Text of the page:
Apple Cyser – A honey mead made from apples

After bottling some of my standard honey mead, I had a demijohn or two left over, so time to put on another mead. This time I decided to try a Cyser (a honey mead made with apples), as I already have a couple of different Methaglens (honey meads made with fruit). I’m not sure why apples get a different name, however, I’m keen to give this one a go.

First, the recipe, I got this recipe from Ken Shramm’s, the Complete Meadmaker (2003), which is full of great information about meads and meadmaking.

Falls bounty Cyser

1.3 kg Honey (straight from my hives yesterday)

3.7 litres of pressed apple juice. I just used the 100% Apple juice from Coles

150 g Brown Sugar

100g Chopped Dates

100g Raisins

Yeast, I used this one

Yeast
Yeast

I placed all of the fruits in the demijohn, then mixed up the honey, sugar and the apple juice with a whisk in a sterilised bowl. I added this mixture to the demijohn with the other fruit.

Adding the mixture to the demijohn
Adding the mixture to the demijohn

Then I prepared the yeast by emptying the packet of yeast to a cup of Warmed Spring water and leaving it alone for 15 minutes. After that you can stir it in the cup, add it to the demijohn and top it up with Apple juice. At this point you need to shake the demijohn for 5 minutes with the aim to mix and aerate it as much as possible. The yeast will need oxygen to start fermenting, so the more the demijohn is aerated at this stage the better.

The you just need to pop on the airlock, put it aside and wait for the action.

Airlock on and waiting for the action to start
Airlock on and waiting for the action to start

Less than 24 hours later it is bubbling away

I left that to bubble away for about a month, until all of the action had stopped and then transferred it into another demijohn. Of course I forgot to take photos of it while it was sitting there for 2 months! 🙂

The transfers to different demijohns help clear the liquid. So I transferred twice when it appeared that there was some dregs on the bottom of the demijohn. The dregs are the yeast cells that have now died and if left in the bottom will end up leaving a horrible taste.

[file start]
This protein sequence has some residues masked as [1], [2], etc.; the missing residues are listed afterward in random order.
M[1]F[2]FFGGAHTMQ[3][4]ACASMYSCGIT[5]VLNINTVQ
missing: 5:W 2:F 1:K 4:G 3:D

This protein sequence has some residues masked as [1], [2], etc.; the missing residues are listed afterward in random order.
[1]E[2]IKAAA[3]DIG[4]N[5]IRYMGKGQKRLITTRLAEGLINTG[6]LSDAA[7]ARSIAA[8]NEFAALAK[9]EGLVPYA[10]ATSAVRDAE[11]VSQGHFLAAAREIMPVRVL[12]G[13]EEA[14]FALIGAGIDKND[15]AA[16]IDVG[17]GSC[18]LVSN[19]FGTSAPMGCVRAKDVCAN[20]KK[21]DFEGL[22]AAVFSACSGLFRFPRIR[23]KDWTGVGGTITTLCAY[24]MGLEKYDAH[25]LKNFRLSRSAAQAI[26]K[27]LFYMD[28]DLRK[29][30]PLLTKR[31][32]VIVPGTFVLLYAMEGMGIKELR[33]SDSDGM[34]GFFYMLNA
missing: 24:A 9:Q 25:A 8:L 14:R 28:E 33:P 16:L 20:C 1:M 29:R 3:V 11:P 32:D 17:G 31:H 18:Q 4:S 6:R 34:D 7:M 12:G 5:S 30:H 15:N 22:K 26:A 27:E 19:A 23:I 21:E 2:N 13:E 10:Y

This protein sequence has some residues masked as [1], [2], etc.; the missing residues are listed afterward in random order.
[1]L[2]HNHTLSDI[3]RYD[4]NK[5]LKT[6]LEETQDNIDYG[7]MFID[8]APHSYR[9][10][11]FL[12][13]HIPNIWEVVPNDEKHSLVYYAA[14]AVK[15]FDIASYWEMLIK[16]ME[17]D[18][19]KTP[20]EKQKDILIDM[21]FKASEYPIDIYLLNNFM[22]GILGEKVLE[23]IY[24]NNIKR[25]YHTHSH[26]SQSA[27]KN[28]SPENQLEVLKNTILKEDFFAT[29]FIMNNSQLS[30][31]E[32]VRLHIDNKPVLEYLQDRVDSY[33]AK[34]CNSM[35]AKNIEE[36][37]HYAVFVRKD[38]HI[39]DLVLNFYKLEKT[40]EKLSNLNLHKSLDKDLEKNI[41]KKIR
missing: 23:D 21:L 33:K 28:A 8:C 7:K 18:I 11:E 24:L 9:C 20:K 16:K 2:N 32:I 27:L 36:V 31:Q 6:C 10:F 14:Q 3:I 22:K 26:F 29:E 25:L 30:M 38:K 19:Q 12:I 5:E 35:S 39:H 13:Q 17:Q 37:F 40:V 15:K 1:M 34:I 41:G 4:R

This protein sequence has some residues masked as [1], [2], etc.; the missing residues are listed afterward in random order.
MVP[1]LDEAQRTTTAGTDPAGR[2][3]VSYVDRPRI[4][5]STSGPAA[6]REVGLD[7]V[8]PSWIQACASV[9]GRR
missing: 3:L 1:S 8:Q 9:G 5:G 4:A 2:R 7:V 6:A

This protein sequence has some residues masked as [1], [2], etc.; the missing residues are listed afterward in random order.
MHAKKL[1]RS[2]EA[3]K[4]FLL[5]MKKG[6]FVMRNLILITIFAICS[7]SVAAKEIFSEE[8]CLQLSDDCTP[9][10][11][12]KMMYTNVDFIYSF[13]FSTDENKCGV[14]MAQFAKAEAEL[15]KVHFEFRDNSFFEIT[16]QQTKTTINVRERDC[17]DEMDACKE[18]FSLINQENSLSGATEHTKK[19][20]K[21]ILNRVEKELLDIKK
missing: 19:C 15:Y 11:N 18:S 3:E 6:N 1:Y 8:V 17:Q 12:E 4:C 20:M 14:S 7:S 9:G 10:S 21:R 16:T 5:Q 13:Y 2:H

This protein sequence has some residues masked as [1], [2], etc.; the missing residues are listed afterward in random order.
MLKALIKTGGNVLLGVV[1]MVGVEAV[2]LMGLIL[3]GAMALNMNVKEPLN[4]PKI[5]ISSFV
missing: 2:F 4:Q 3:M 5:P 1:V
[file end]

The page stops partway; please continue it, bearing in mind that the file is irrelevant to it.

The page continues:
On the 7th July I decided it was finally clear enough to bottle, so I transferred it into some glass coke bottles I have been saving for just this purpose! It still tastes pretty rough, however I can tell it’s going to be very nice in another 4 or 5 months. Just in time for Christmas I think! 🙂

 

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dallasrae5@gmail.com

Welcome to my blog

This blog was created mainly because of my interest in soaping. I like experimenting with colours and ingredients so there will be different soaps on here all the time. I haven’t been making soap for very long at all, but I’ve been well and truly hooked since I started. So much so that I now have a room full of all sorts of soaps curing and waiting for the time I can either use them or find someone who wants them.

I live in Sydney Australia and if you look through my site you will see that I have many interests (although I also haven’t been blogging long so it might take me awhile to get around to posting about those things! :)). I also work full time, have two children living at home (albeit older children), 2 dogs, 1 cat and 2 chooks as well as a couple of beehives.

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Enjoy!

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